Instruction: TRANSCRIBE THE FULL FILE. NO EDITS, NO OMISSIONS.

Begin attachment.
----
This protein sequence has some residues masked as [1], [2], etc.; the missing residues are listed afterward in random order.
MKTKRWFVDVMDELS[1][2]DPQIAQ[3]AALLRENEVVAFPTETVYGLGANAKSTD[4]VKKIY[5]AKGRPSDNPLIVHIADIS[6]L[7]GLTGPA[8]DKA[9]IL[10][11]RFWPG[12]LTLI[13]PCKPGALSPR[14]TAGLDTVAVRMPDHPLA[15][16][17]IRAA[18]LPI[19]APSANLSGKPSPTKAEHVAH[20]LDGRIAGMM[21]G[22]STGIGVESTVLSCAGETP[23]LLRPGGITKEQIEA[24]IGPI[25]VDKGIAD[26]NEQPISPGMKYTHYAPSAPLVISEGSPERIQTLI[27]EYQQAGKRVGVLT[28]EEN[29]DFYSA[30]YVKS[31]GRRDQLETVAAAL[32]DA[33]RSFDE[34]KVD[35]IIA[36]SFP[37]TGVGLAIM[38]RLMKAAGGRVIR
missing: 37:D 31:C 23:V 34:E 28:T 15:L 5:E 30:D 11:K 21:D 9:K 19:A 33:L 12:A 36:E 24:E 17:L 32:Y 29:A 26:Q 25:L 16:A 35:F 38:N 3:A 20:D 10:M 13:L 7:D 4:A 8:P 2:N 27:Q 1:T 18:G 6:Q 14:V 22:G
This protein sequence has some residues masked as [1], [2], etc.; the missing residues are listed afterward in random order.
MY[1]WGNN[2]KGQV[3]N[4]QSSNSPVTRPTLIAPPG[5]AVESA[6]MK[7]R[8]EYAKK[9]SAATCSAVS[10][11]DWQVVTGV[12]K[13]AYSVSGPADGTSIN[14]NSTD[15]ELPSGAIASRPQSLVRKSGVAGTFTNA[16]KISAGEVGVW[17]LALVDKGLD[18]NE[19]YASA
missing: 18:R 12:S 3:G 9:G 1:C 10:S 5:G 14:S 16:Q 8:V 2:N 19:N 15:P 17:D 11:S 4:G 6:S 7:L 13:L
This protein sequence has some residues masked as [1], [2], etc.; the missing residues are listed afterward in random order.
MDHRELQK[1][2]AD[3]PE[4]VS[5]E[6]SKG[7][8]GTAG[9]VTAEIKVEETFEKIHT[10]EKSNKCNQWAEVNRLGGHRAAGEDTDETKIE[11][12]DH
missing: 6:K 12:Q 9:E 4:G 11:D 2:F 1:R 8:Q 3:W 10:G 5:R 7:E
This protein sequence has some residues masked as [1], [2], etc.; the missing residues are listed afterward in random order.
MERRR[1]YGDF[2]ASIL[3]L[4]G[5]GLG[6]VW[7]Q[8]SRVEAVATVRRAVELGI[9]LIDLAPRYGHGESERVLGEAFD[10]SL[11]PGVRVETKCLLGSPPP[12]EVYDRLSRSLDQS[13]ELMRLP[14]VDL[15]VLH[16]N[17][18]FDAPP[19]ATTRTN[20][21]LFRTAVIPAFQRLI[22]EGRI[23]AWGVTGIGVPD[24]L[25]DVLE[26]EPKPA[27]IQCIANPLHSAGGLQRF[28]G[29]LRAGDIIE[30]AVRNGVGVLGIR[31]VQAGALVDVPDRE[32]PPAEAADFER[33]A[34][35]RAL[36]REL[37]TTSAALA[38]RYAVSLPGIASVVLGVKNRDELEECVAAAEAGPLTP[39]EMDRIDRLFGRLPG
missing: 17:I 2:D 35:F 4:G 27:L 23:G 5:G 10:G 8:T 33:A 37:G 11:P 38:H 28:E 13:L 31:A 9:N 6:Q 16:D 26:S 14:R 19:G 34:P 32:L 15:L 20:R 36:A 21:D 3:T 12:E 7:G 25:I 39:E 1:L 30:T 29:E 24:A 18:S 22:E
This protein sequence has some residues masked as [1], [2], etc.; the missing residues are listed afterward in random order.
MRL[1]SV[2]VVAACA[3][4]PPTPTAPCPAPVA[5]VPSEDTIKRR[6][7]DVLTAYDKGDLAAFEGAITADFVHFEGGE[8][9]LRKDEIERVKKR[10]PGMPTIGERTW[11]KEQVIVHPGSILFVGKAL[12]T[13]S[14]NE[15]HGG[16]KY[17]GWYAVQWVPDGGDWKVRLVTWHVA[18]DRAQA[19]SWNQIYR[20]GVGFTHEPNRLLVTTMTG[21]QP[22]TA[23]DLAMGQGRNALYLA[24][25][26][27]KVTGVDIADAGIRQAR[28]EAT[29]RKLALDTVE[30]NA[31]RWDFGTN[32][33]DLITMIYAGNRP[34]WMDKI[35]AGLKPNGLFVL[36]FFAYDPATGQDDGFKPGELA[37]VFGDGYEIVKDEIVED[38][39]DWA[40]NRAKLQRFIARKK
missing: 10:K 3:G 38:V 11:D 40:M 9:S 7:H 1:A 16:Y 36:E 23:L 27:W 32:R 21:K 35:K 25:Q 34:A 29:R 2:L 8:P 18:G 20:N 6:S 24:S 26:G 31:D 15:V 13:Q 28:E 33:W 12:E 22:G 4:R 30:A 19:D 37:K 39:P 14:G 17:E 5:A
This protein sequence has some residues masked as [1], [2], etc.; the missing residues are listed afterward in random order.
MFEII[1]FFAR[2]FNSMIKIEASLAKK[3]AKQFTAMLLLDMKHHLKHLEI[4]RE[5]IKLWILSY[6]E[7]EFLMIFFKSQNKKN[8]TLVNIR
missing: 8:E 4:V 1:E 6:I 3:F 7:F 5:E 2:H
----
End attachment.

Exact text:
This protein sequence has some residues masked as [1], [2], etc.; the missing residues are listed afterward in random order.
MKTKRWFVDVMDELS[1][2]DPQIAQ[3]AALLRENEVVAFPTETVYGLGANAKSTD[4]VKKIY[5]AKGRPSDNPLIVHIADIS[6]L[7]GLTGPA[8]DKA[9]IL[10][11]RFWPG[12]LTLI[13]PCKPGALSPR[14]TAGLDTVAVRMPDHPLA[15][16][17]IRAA[18]LPI[19]APSANLSGKPSPTKAEHVAH[20]LDGRIAGMM[21]G[22]STGIGVESTVLSCAGETP[23]LLRPGGITKEQIEA[24]IGPI[25]VDKGIAD[26]NEQPISPGMKYTHYAPSAPLVISEGSPERIQTLI[27]EYQQAGKRVGVLT[28]EEN[29]DFYSA[30]YVKS[31]GRRDQLETVAAAL[32]DA[33]RSFDE[34]KVD[35]IIA[36]SFP[37]TGVGLAIM[38]RLMKAAGGRVIR
missing: 37:D 31:C 23:V 34:E 28:T 15:L 5:E 30:D 11:K 21:D 9:K 19:A 33:L 12:A 36:E 24:E 17:L 32:Y 29:A 26:Q 25:L 16:A 35:F 38:N 3:A 20:D 10:M 13:L 7:D 4:A 8:P 2:N 27:Q 1:T 18:G 6:Q 14:V 22:G
This protein sequence has some residues masked as [1], [2], etc.; the missing residues are listed afterward in random order.
MY[1]WGNN[2]KGQV[3]N[4]QSSNSPVTRPTLIAPPG[5]AVESA[6]MK[7]R[8]EYAKK[9]SAATCSAVS[10][11]DWQVVTGV[12]K[13]AYSVSGPADGTSIN[14]NSTD[15]ELPSGAIASRPQSLVRKSGVAGTFTNA[16]KISAGEVGVW[17]LALVDKGLD[18]NE[19]YASA
missing: 18:R 12:S 3:G 9:G 1:C 10:S 5:G 14:S 16:Q 8:V 2:N 19:N 15:P 17:D 11:S 4:G 6:S 7:L 13:L
This protein sequence has some residues masked as [1], [2], etc.; the missing residues are listed afterward in random order.
MDHRELQK[1][2]AD[3]PE[4]VS[5]E[6]SKG[7][8]GTAG[9]VTAEIKVEETFEKIHT[10]EKSNKCNQWAEVNRLGGHRAAGEDTDETKIE[11][12]DH
missing: 6:K 12:Q 9:E 4:G 11:D 2:F 1:R 8:Q 3:W 10:G 5:R 7:E
This protein sequence has some residues masked as [1], [2], etc.; the missing residues are listed afterward in random order.
MERRR[1]YGDF[2]ASIL[3]L[4]G[5]GLG[6]VW[7]Q[8]SRVEAVATVRRAVELGI[9]LIDLAPRYGHGESERVLGEAFD[10]SL[11]PGVRVETKCLLGSPPP[12]EVYDRLSRSLDQS[13]ELMRLP[14]VDL[15]VLH[16]N[17][18]FDAPP[19]ATTRTN[20][21]LFRTAVIPAFQRLI[22]EGRI[23]AWGVTGIGVPD[24]L[25]DVLE[26]EPKPA[27]IQCIANPLHSAGGLQRF[28]G[29]LRAGDIIE[30]AVRNGVGVLGIR[31]VQAGALVDVPDRE[32]PPAEAADFER[33]A[34][35]RAL[36]REL[37]TTSAALA[38]RYAVSLPGIASVVLGVKNRDELEECVAAAEAGPLTP[39]EMDRIDRLFGRLPG
missing: 17:I 2:D 35:F 4:G 27:L 23:G 5:G 10:G 8:T 33:A 37:G 11:P 38:H 28:E 13:L 31:A 9:N 6:Q 16:D 26:S 14:R 19:G 34:P 32:L 15:L 20:R 36:A 21:D 3:T 12:E 7:G 25:I 39:E 1:L 30:T 29:E 24:A 18:S 22:E
This protein sequence has some residues masked as [1], [2], etc.; the missing residues are listed afterward in random order.
MRL[1]SV[2]VVAACA[3][4]PPTPTAPCPAPVA[5]VPSEDTIKRR[6][7]DVLTAYDKGDLAAFEGAITADFVHFEGGE[8][9]LRKDEIERVKKR[10]PGMPTIGERTW[11]KEQVIVHPGSILFVGKAL[12]T[13]S[14]NE[15]HGG[16]KY[17]GWYAVQWVPDGGDWKVRLVTWHVA[18]DRAQA[19]SWNQIYR[20]GVGFTHEPNRLLVTTMTG[21]QP[22]TA[23]DLAMGQGRNALYLA[24][25][26][27]KVTGVDIADAGIRQAR[28]EAT[29]RKLALDTVE[30]NA[31]RWDFGTN[32][33]DLITMIYAGNRP[34]WMDKI[35]AGLKPNGLFVL[36]FFAYDPATGQDDGFKPGELA[37]VFGDGYEIVKDEIVED[38][39]DWA[40]NRAKLQRFIARKK
missing: 10:K 3:G 38:V 11:D 40:M 9:S 7:H 1:A 16:Y 36:E 23:L 27:W 32:R 21:K 35:K 25:Q 34:A 29:R 2:L 8:P 18:G 20:N 6:S 24:S 26:G 31:D 15:V 13:Q 28:E 33:W 12:E 22:G 4:R 30:A 19:D 37:K 39:P 14:G 17:E 5:A
This protein sequence has some residues masked as [1], [2], etc.; the missing residues are listed afterward in random order.
MFEII[1]FFAR[2]FNSMIKIEASLAKK[3]AKQFTAMLLLDMKHHLKHLEI[4]RE[5]IKLWILSY[6]E[7]EFLMIFFKSQNKKN[8]TLVNIR
missing: 8:E 4:V 1:E 6:I 3:F 7:F 5:E 2:H